He felt control of his life slipping from cramped fingers. Soon, he suspected, his behavior would become more erratic, more obvious. People would notice. Eventually, he would have difficulty distinguishing what he alone saw or heard or smelled. Eventually, he would be the only rational person in a world no one else inhabited.

They’d lock him up again. For your own good, they’d assure him. Until you’re well, they’d promise, but never let him out again. He could expect to spend the rest of his life in pajamas without buttons.

Rathskill took a deep breath. “Please take your seats. Heads up, phones down.

“The other day we discussed the collapse of the community at Tse-whit-zen. Today we’re talking about cultures in conflict.”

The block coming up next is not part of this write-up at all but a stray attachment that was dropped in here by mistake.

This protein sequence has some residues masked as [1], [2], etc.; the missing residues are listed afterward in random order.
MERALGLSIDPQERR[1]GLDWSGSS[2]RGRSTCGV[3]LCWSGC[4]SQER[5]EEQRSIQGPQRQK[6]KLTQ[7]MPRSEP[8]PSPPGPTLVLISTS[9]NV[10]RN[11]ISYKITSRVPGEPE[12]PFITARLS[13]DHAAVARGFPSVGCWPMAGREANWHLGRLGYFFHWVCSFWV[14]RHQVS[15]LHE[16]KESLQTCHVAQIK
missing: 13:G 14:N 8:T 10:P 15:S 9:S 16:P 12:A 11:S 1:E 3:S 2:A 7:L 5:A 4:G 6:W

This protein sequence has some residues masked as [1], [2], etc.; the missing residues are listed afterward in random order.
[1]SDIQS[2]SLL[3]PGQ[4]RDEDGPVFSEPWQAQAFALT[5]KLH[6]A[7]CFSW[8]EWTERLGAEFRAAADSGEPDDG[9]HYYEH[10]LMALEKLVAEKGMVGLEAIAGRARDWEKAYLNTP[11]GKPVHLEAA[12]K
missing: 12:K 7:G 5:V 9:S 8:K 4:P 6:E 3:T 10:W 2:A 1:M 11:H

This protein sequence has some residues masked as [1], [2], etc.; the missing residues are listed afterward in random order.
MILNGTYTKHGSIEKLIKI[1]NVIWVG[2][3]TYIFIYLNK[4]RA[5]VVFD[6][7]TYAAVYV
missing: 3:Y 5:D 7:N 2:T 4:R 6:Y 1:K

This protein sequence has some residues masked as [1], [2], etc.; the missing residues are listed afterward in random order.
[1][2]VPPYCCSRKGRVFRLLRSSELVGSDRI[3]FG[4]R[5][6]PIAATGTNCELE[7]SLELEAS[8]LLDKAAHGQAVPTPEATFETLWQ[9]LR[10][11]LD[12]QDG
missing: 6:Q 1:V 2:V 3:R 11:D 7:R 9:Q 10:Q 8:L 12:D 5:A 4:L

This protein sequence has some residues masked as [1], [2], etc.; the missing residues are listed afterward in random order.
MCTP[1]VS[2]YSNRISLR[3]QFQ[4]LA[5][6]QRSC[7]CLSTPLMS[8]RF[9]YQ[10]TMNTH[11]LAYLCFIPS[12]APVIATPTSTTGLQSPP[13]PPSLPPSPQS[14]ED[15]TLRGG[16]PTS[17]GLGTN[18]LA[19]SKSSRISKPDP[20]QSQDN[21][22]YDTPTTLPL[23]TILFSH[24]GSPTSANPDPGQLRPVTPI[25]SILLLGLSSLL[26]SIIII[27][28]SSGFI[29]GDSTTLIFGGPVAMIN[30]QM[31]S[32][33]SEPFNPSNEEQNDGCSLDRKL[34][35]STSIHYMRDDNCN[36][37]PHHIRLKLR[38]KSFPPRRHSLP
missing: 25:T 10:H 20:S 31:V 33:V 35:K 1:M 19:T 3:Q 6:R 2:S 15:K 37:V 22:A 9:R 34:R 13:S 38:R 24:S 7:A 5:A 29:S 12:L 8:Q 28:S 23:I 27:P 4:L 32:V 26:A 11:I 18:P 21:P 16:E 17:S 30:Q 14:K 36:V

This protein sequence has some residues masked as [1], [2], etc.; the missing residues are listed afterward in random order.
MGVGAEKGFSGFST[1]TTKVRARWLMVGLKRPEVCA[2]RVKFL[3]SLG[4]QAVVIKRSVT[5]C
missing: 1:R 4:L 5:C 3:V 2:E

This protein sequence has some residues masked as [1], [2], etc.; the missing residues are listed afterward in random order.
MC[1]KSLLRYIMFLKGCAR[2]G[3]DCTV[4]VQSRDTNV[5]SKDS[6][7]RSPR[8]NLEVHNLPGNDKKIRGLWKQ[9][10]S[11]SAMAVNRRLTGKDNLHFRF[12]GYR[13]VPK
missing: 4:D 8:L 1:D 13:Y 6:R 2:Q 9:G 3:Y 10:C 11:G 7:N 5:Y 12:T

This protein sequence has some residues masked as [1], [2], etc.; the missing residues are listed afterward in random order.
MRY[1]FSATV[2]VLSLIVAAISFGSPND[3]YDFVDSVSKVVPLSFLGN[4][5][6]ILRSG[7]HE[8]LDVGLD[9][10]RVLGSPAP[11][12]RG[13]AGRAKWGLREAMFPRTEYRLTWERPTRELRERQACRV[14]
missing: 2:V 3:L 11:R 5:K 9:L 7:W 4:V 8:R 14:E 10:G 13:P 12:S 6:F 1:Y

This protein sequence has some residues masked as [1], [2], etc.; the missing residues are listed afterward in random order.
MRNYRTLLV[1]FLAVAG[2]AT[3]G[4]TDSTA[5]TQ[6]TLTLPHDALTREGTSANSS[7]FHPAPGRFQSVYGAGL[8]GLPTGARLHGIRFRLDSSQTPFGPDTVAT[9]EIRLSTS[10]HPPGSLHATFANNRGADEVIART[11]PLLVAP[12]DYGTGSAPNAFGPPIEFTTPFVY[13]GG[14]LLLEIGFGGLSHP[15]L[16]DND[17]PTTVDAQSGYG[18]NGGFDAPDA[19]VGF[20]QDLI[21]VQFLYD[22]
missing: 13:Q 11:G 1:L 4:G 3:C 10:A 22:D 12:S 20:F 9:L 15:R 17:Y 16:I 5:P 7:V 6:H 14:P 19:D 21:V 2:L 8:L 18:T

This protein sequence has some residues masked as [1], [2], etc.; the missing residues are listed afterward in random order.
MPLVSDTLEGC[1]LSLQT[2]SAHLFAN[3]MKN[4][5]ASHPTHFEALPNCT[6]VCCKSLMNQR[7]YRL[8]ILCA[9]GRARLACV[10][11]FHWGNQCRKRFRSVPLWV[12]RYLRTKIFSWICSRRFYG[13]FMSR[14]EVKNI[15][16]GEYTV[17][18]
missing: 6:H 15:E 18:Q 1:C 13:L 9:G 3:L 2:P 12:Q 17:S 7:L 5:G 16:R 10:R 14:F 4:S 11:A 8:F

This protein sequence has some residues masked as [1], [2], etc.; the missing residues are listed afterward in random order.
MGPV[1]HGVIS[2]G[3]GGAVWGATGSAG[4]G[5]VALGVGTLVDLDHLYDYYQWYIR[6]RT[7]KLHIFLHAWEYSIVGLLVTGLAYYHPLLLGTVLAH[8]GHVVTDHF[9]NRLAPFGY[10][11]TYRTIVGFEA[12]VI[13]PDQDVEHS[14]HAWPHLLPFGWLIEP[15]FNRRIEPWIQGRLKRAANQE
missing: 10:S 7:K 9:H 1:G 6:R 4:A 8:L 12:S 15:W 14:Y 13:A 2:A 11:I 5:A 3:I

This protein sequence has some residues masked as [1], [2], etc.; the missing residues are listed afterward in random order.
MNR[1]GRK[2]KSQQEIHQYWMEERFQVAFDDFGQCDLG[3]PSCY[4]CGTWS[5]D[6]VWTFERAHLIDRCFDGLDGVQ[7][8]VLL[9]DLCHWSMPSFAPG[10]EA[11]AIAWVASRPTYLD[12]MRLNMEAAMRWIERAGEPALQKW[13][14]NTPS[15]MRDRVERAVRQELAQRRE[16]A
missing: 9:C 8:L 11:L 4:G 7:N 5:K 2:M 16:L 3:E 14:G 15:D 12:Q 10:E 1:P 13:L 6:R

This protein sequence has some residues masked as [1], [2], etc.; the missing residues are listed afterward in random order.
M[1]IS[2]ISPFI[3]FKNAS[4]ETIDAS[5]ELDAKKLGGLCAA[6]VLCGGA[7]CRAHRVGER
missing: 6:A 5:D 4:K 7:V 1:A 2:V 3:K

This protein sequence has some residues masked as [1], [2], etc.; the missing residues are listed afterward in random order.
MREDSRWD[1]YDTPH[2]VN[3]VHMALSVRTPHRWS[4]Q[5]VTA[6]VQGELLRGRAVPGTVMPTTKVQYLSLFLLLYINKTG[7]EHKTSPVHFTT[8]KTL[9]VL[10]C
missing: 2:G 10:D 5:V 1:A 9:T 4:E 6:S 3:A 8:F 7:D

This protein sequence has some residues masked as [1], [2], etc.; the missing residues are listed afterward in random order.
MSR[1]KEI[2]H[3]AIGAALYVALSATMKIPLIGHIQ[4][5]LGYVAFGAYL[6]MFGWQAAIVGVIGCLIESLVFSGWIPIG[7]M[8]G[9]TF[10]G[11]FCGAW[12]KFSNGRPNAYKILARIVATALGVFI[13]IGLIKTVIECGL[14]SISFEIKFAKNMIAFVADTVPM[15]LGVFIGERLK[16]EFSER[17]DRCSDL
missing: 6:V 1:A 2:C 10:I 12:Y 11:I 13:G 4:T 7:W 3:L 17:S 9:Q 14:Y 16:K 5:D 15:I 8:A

The lights dimmed. The first slide was a monochrome photo taken from the middle of a dugout canoe. In the bow of the canoe the harpooner was poised, his torso naked, his right arm drawn back and tensed, the harpoon raised above his head for the thrust. Behind him, another man tended a line coiled in a wicker basket. The photographer was the third man in the canoe.

The whale’s blowhole was twenty feet ahead. The whale’s head was pushing a bow wave through the water. Foam flecked the surface.

There was a feeling of immediacy about the photo. The wake thrown by the whale, the dappled surface of the water flowing across its back, the men in the canoe, slightly blurred by motion, captured in the moment before the whale felt the wound, before it raised its flukes to dive deep and flee, before the harpoon line began to unreel from the basket. Or the moment before the whale’s flukes crushed the canoe and spilled the men into bitterly cold water they could survive only minutes.